The Boatman’s Daughter begins with an epigraph, taken from line two hundred and forty-three of The Tempest. If what’s past is truly prologue, then Shakespeare’s play undoubtedly proves to be the genesis of Andy Davidson’s second novel. But displaced to the bayous of the Deep South, with a gloss of supernatural horror, this tale of power and betrayal undergoes its own transformation, a mutation that seems less the work of charms and baseless visions than of some rough, unhallowed magic.
Miranda Crabtree lives her life in the shadow of those who came before – from the mad preacher for whom she ferries illegal contraband, to her father, whose death hangs heavy on his daughter’s heart and memory as she undertakes the work that was once his, paying the debts that others have accrued over time. Her only joy comes in protecting an illicit, secret child hidden from the preacher and his followers, with the help of the witch Iskra. But as the bayou begins to shed its secrets, and the preacher tells Miranda that she will soon be undertaking her final run, multiple forces begin to close in on the life she, Iskra, and Littlefish have built together, including the grotesque figure of Charlie Riddle and a darker, even more sinister force beyond even the grasp of the preacher Billy Cotton and his band of followers. At the eye of the storm, Miranda must make a choice between her past and her future, between the devils she knows and the ones who bide their time in the bewitched depths of the bayou.
From the start, Davidson’s prose stands out for its eerie, dreamlike qualities. Much careful attention is given to building up a wild, almost apocalyptic landscape in which nature has begun its process of reclaiming much of the land. Thus the characters are situated, if not quite on a magical island, then within an environment that seems equally alienated from the modern world, if not more so. As an overwhelming, yet entirely apathetic force within the narrative, Davidson’s evocations of the natural world strengthen the story’s ties to its Shakespearean predecessor as well as drawing out its darker, more menacing aspects and contributing to the richly conjured setting of the southern marshlands.
Yet the overall narrative skews towards that of a supernatural thriller embellished with horror elements, a southern gothic tale adorned with anecdotes from Slavic folklore and the history of witchcraft. If there are scares to be found in these pages, they aren’t sudden or particularly shocking. Rather, they are infused into Davidson’ descriptions of the crumbling town with the Sabbath House at its heart, or implicit in the threat posed by Charlie Riddle, for example, or in the grotesque ritual magic enshrined within the mists rising from the Prosper river. The most harrowing – and gripping – scenes are those in which the mundane begins to blend morbidly with the supernatural, and in which Miranda faces these terrors alone.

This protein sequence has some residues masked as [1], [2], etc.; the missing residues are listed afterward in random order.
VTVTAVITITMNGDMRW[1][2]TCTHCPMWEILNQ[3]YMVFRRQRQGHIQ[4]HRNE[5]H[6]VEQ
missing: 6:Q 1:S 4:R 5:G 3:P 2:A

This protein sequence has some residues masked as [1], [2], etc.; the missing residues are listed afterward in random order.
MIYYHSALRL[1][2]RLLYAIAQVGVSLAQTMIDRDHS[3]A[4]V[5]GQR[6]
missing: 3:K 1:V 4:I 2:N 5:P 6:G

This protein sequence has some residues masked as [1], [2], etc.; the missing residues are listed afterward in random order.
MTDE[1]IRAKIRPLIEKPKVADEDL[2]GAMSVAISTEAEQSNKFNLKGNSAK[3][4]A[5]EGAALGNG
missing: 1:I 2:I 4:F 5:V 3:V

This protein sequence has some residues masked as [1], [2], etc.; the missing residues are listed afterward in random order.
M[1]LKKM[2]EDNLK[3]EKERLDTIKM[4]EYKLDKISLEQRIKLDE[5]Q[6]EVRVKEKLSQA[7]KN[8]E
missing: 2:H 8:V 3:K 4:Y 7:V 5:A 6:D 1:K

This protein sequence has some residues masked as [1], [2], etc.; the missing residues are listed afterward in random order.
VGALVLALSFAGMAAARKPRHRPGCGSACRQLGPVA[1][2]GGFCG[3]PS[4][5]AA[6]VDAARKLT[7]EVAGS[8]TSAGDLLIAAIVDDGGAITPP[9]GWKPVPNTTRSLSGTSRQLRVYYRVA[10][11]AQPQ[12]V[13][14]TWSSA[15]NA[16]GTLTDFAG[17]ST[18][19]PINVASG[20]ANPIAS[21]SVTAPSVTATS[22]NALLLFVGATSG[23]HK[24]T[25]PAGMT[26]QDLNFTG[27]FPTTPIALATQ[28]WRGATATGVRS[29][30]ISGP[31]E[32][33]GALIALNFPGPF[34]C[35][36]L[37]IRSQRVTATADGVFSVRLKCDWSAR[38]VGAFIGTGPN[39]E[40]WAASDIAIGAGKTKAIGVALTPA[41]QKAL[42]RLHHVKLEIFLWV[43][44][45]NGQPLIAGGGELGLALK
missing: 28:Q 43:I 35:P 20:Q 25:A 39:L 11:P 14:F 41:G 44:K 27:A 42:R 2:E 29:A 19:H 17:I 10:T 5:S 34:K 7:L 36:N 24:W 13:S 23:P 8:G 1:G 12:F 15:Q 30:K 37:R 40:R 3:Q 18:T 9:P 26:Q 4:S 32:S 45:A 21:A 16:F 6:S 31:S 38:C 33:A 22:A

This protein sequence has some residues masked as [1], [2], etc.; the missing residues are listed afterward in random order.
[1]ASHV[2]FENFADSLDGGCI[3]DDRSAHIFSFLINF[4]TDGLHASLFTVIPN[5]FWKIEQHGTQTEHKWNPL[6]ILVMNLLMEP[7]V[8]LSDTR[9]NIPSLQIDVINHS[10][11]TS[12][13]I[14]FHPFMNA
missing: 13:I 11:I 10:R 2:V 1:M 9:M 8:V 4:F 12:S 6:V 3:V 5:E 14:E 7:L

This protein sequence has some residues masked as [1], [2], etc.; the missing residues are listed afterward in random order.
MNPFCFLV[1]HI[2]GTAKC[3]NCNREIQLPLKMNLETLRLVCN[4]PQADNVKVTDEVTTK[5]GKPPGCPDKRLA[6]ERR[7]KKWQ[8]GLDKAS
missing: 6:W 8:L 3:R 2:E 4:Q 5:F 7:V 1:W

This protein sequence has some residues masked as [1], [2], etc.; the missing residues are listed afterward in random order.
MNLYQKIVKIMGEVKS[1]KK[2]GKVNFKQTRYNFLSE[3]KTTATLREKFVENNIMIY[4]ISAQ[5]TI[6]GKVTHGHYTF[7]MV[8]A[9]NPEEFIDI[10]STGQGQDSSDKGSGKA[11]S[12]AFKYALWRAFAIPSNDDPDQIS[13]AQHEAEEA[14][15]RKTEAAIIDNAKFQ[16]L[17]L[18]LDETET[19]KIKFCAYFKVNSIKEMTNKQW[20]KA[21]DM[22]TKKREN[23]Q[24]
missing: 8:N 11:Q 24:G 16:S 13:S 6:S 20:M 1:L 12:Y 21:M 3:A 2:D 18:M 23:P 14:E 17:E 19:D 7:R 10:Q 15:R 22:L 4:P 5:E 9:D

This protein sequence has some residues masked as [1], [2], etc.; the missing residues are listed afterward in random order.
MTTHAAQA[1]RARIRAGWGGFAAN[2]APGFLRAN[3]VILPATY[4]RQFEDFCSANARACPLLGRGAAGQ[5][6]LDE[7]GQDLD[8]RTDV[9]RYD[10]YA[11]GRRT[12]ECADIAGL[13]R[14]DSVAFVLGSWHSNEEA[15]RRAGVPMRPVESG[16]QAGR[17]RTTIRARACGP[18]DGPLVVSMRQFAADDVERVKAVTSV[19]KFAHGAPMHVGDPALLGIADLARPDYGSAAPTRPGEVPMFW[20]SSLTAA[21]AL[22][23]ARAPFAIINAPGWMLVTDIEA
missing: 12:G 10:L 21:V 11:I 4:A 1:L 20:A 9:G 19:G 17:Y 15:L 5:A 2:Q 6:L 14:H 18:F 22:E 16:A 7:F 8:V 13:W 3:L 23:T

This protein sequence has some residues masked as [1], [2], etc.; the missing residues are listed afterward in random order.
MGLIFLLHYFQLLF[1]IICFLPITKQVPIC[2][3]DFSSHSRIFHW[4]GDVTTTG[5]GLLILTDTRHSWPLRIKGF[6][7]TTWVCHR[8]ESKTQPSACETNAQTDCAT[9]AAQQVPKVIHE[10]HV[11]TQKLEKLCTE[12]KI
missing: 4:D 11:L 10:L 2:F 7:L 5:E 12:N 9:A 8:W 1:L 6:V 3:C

To the Shakespeare reader, many of the characters will be recognisable: Miranda, Caliban, Sycorax are particularly pertinent, while the roles of Prospero, Ariel, and Antonio are parsed out differently among several characters. With characters such as Littlefish, in the role of Caliban, it feels as though their predecessors at times cast a longer shadow than the characters themselves. Although most of the players seem to exist in isolated states, with more time given to their introspections and personal perspectives than to scenes of dialogue and interaction, the dynamic between Miranda and Iskra is the most compelling, perhaps the most under-explored. But Miranda’s relationship with her father is the one that underpins much of the story, the obscure, tragic history that forms the prologue to Miranda’s own tale of growing to love and care for her adopted brother. And what makes the moments of gore and horror more poignant is this emotional underpinning, the sense of repressed grief that hangs over not only Miranda but also those around her. There’s a certain morbid nostalgia to Billy Cotton’s obsession with his dead wife’s tomb, in John Avery’s fading faith and in Iskra’s painful regrets. But if there’s one thing that runs strong throughout The Boatman’s Daughter it’s the theme of the sinister aspects of nostalgia, of old histories unearthed by the present, and the fear that our own personal histories may not always have been as we remember them.
If there are moments during The Boatman’s Daughter in which the magic sometimes feels jarringly at odds with the wider world and plot, then it’s the carefully crafted prose and the atmospheric setting that carries the story along. It may not be the future the Bard imagined for his penultimate work, but it’s one that makes for an enjoyable and surprisingly natural elaboration on the original, a thing of darkness that, like others of its kind, will insist on being acknowledged.
The Boatman’s Daughter by Andy Davidson is published by Titan Books.